Professor Trisha Greenhalgh is looking into how we can make technology work for the elderly
18 October 2011
It has just taken you 35 minutes to open a tin of soup because your old tin opener isn’t designed for hands that have been twisted by arthritis – but the electronic “assisted living” version they showed you in the clinic was so confusing you decided not to try it. Your GP has introduced email consultations and given you your own blood pressure machine, but you preferred the old days when the district nurse popped in on Tuesday mornings.
Whilst some older people are adept with new technologies, many are “digitally excluded” through a combination of physical impairments, mild memory loss and limited experience or confidence. And with greater numbers of people living for longer, effective solutions to their digital exclusion are urgently needed. There is a growing awareness that technologies have a social dimension and that designing technologies which “work” is as much about understanding the social context of their use (or non-use) than it is about the technology itself.
“Traditionally the design of assistive living technologies has been led by geeks. They have developed attractive, elegant gadgets which sit in the cupboard or on the shelf. The problem partially lies in the fact that the designers haven’t thought enough about the person who will be using it or the organisational support (such as the link between a communication technology and a health or social care professional),” explains Professor Trisha Greenhalgh, joint lead of the ATHENE project.
The ATHENE project – Assistive Technologies for Healthy Living in Elders: Needs Assessment by Ethnography – is dedicated to developing better ways of developing useful technologies for older people. Professor Trisha Greenhalgh is working with colleagues at the University of Manchester, as well as the NHS, technology industry and voluntary sector to develop ways of “co-designing” technologies and the social microsystems in which they are effectively used.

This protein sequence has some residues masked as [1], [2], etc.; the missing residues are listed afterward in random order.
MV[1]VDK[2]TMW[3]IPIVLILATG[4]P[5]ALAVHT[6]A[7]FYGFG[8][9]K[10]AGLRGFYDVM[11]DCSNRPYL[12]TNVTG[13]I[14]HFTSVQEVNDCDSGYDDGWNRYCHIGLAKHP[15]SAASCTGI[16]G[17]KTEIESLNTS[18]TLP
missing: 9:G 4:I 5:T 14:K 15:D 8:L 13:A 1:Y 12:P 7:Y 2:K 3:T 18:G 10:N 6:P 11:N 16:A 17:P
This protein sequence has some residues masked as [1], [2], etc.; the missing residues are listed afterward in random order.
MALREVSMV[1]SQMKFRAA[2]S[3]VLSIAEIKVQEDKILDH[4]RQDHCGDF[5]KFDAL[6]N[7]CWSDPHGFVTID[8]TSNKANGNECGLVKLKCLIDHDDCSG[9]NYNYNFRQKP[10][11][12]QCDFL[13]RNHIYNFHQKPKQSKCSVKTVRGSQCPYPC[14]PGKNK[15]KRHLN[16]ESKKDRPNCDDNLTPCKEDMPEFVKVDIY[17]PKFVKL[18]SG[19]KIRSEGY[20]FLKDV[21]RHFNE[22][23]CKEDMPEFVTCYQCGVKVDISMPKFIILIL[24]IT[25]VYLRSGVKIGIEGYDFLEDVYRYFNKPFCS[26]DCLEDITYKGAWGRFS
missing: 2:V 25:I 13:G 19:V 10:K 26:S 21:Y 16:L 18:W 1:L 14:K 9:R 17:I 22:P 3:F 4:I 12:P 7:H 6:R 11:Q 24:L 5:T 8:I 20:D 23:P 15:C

Trisha Greenhalgh cites an example from her team’s literature review: “One study described an elderly woman who had a beautifully made, well-balanced walking frame, only it was too wide to fit through the doorways in her flat, and she didn’t want to think of herself as needing a walking aid. So she used her vacuum cleaner for walking support. The vacuum fit though her doors, and because this technology was familiar and non-stigmatising, she used it regularly and without shame.”
This example, based on the same kind of ethnographic study of people in their homes which is planned for the ATHENE project, suggests that bridging the digital divide may be partly about adapting existing items for different use rather than creating entirely new equipment.
As Trisha Greenhalgh says: “I think we’re going to find that things are much more mundane and earthly than the ‘digital economy’ rhetoric sometimes suggests.”
In phase one of the project researchers will be visiting up to 50 elderly people in their homes, with the object of talking to them about their experiences – and in particular their difficulties with day-to-day living.
“We are going to go into people’s homes and hang out for a couple of hours and talk to them about the challenges they face,” says Greenhalgh. “We will ask them to use cultural probes – camera, tape recorders, cards and so on – to collect information about their lives and the things they’d like to be able to do, and then go back and talk about these materials to gain a rich understanding of the person in their environment.”
Phase two of the project will involve up to 10 volunteer cases working directly with industry designers to come up with suitable new technologies alongside efforts to build an appropriate network (of family, friends and perhaps professionals) who support the person in using the technology.
The ATHENE project is being funded by the Technology Strategy Board (www.innovateuk.org) in recognition of the fact that, to be truly effective, new designs need to be devised in line with how people live and what they really need.
As well as addressing the real problems people have, there’s a cost factor: solutions need to be affordable if they are to be widely taken up.
“We are turning things on their head – elderly people won’t be the object of technology design, but the subject,” Greenhalgh explains, “and this approach has the potential to really revolutionise the way assistive technologies are developed.”
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